School of Behavioral Sciences
Doctor of Education in Community Care and Counseling (EdD)
Social Media, Social Networking, African Americans, Depression, Racism, Trauma
Sutton, Rosa Lee, "Sadness and Social Media: An Analysis of the Effects of Social Media on Depression in Young African American Females" (2022). Doctoral Dissertations and Projects. 3512.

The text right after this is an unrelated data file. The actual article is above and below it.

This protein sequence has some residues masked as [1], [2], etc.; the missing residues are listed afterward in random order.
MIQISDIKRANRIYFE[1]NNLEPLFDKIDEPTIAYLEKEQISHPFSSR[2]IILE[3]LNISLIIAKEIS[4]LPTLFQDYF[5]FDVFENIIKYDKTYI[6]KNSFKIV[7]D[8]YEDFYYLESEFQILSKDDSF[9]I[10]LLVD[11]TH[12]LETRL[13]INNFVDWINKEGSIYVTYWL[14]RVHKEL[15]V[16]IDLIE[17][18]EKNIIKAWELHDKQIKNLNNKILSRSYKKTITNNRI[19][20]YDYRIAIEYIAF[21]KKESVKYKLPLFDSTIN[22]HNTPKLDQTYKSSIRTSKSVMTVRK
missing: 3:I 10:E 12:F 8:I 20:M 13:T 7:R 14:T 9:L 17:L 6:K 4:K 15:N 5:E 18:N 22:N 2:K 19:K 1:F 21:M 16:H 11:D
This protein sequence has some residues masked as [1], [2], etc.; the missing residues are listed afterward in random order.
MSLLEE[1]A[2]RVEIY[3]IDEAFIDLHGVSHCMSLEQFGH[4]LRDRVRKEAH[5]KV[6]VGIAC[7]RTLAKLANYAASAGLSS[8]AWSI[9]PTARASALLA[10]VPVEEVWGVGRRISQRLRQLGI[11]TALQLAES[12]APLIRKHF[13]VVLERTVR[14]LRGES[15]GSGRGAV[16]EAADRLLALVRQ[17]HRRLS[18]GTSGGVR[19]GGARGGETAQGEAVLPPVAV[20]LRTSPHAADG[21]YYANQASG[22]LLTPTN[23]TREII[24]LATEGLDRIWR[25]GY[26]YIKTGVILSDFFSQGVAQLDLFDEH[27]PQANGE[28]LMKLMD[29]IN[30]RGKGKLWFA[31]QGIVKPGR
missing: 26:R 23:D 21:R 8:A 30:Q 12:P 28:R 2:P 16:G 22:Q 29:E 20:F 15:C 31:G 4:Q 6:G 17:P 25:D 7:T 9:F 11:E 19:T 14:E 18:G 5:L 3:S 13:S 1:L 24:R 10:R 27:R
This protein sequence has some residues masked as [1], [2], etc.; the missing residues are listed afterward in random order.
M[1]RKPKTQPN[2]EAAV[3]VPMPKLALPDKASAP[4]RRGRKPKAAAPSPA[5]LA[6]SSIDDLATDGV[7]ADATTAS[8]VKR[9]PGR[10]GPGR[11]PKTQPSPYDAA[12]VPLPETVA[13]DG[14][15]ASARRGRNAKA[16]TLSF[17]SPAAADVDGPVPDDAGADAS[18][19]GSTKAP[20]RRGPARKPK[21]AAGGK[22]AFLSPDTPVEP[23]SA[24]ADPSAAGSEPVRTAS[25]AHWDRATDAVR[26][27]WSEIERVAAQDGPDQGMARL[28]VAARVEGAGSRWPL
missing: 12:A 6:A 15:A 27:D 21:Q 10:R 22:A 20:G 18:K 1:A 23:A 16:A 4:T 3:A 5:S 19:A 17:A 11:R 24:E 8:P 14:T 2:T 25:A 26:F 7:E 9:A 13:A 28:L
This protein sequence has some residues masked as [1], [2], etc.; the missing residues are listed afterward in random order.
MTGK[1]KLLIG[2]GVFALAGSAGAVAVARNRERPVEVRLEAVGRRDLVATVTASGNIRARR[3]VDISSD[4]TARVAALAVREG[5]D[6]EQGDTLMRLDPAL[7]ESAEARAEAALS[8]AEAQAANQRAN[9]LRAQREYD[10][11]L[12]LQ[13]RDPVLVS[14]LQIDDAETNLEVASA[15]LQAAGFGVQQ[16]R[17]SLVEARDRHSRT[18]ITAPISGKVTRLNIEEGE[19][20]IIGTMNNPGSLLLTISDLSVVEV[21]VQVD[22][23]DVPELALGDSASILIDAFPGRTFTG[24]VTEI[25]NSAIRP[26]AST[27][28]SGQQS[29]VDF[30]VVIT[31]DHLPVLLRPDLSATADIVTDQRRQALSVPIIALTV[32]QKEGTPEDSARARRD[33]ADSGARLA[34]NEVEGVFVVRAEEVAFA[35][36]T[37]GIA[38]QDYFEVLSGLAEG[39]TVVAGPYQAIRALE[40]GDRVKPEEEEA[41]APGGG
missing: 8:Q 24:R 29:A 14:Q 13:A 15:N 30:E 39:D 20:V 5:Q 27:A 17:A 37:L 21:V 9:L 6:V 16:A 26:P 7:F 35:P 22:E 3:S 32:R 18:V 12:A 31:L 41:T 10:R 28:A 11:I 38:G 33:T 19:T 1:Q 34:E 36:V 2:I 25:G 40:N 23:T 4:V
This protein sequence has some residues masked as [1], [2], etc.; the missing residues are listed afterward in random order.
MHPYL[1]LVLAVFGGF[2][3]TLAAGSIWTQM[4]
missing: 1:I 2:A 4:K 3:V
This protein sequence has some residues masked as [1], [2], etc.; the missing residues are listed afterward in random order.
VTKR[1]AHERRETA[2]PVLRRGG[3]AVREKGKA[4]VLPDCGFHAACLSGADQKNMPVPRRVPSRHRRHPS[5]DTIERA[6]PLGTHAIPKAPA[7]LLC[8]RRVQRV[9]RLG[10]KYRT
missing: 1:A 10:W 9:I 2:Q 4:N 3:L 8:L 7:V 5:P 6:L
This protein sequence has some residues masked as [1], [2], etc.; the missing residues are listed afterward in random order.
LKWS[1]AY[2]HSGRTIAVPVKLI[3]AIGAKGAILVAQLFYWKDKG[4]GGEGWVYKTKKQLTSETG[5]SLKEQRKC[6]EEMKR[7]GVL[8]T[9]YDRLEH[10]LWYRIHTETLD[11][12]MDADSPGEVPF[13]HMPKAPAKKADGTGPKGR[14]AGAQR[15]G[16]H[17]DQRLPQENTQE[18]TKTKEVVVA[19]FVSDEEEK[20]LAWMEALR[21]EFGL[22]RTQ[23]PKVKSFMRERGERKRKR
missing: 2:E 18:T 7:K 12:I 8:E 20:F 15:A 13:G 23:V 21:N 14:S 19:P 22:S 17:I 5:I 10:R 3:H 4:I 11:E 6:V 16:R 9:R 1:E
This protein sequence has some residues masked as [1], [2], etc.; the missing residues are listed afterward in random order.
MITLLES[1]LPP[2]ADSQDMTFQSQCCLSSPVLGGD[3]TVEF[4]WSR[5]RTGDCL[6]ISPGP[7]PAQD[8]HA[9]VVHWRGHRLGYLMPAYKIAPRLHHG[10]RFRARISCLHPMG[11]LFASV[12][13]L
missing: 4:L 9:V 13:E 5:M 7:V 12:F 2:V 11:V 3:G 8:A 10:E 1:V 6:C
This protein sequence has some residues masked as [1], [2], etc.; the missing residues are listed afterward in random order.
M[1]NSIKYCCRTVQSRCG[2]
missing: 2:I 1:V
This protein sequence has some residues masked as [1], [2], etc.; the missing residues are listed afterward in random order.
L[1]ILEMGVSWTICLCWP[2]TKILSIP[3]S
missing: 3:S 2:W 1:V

Social media has the propensity to inadvertently cause the vicarious traumatization of its users due to their witnessing violent or distressing content. This current research proposes that African American social media users suffer vicarious traumatization via social media and suffer the effects of direct, historical, racialized trauma. In the past decade, through social media, Black Americans have vividly witnessed videos depicting several high profile, violent deaths at the hands of law enforcement, police brutality, racial violence, civil unrest, the birth of the Black Lives Matter movement, experienced blatant discrimination, engaged in racially divisive discourse, and have witnessed attempts to have their experience and existence invalidated. As beneficial and powerful social media can be used as a tool for news and creating connectedness for members of the African American community, social media has also been a tool for evoking depression and hopelessness. Historically, African Americans have used intergenerational coping mechanisms as protective factors in family, friends, and the church. However, due to the rapidity of social media development, the dialog and audience have changed; new coping mechanisms should be explored or incorporated.